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Home Brew Forums > Home Brewing Beer > Lambic & Wild Brewing > 'Nieuw Bruin' using 100% Brett L. or B.?
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Old 08-22-2011, 04:22 PM   #11
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Neat idea on the carbonated water. I have never heard that one before, but the theory makes good sense.

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Old 09-15-2011, 11:27 PM   #12
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So I finally brewed this yesterday. I changed up the recipe a bit to use maris otter instead of 2-row, and reduced the munich malt but upped the acid malt a bit. I wanted to use the Wyeast Brett. L. but it wasn't in stock at my LHBS so I used the White Labs Brett. L. instead. I'd have preferred the Wyeast given what you guys are saying about the flavor profiles, but I didn't really want to have something shipped to me when I can buy locally. I'm also impatient. I reduced the hops to 10 IBUs since I've done some more "bitter" beers with all Brett. and I didn't like the result.

The final recipe looks like this:
Nieuw Bruin OG: 1.058

Grain:
43% 5 0 Maris Otter
22% 2 8 Acid Malt (mashed separately)
22% 2 8 Munich Malt
4% 0 8 Crystal 60L
4% 0 8 Aromatic Malt
4% 0 8 Chocolate Malt

Hops:
0.6 oz. Kent Goldings at 60 min. (5.9%AA)

Yeast:
White Labs Brett. Lambicus

I made a 1L starter on a stir plate 24 hours before pitching and tossed the whole thing in there. Brett. L. is sloooow to get going. I barely perceived a cloudiness to the starter even after 24 hours of continuous stirring.

I'll post again when I sample the beer. Right now it's sitting at room temperature (80F) with no real outward signs of fermentation after 24 hours. I got the wort down to 95F with my chiller (it was 101 outside when I brewed), and pitched at that temperature. I figured it wouldn't kill the yeast. I placed the fermenter in an ice bath and brought it down to room temperature within a few hours. I'm sure the yeast weren't happy but they seem to have survived.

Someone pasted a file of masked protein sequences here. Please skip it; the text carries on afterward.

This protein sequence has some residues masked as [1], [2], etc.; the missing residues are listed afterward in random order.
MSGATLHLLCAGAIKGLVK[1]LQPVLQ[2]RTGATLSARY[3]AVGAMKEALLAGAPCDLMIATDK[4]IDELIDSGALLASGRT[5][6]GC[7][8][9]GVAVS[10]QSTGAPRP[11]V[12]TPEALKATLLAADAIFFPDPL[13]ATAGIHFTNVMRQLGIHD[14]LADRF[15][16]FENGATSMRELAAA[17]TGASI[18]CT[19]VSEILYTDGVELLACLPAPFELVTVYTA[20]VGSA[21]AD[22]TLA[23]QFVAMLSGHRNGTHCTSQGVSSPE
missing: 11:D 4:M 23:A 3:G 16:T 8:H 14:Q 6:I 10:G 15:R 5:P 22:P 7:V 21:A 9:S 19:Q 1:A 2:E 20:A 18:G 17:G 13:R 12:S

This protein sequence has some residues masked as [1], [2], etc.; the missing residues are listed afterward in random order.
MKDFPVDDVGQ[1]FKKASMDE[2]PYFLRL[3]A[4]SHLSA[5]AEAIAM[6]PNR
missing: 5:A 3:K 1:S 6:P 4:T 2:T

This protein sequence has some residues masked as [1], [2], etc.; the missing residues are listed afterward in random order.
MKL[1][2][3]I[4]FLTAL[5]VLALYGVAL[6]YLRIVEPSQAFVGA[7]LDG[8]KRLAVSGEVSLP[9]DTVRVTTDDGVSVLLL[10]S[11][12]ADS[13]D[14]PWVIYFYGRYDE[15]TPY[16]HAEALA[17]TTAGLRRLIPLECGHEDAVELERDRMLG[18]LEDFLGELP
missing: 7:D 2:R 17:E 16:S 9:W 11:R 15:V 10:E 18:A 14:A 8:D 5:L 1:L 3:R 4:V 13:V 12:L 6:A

One thing I noticed about acid malt... I mashed the 2.5 lbs. of acid malt separately so as to not screw the pH of the rest of the mash. I did 1.5 qts./lb grist ratio for the acid mash, and the stuff instantaneously turned the consistency of oatmeal. It was really bizarre to watch. Was it a mistake to get this stuff milled? I did an iodine test on it after 60 minutes at 149, and it was NOT converted. Then again it was impossible to get a liquid sample from it since it was a goopy oatmeal consistency so who knows... Is this normal for acid malt? I can't seem to find any info about its diastatic power, does it even have any?

EDIT: it occurs to me that the acid malt mash could have such a low pH as to prevent the amylase enzymes from working, but I don't know what pH that is.

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Old 09-16-2011, 04:20 AM   #13
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wild brews pg. 108 says brett prefers a low ph but it also ceases to reproduce below 3.4. That being said, Vinnie Cilurzo also talks about the fact that a larger brett population won't make a beer with more brett character. A small amount can give more somehow.

It takes a long time for Brett to eat up those sugars so I'd second the concerns for sweetness.

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Old 10-18-2011, 12:33 AM   #14
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Just thought I'd post an update. I bottled today after about a month in the primary at room temperature (anywhere between 82 and 72 ambient). The beer finished at 1.024 which I find quite high so it's entirely possible that its not actually finished and that I've just made some bottle bombs*. However, my experience with 100% Brett. beers has been that they finish fast so hopefully it's done. I have no idea why it would have finished so high except that perhaps the large amount of acid malt either (1) really slowed down the yeast (i.e. it's not actually finished) or (2) left a bunch of unfermentables that even Brett. can't chew through? In any case the bottles are being stored in black trash bags so if they explode it's not the end of the world. The beer looked pretty normal but had a bunch of these little white flakes (looked like bits of shaved coconut but even more white than that). Perhaps that was the beginning of a pelicle? I should have taken a picture.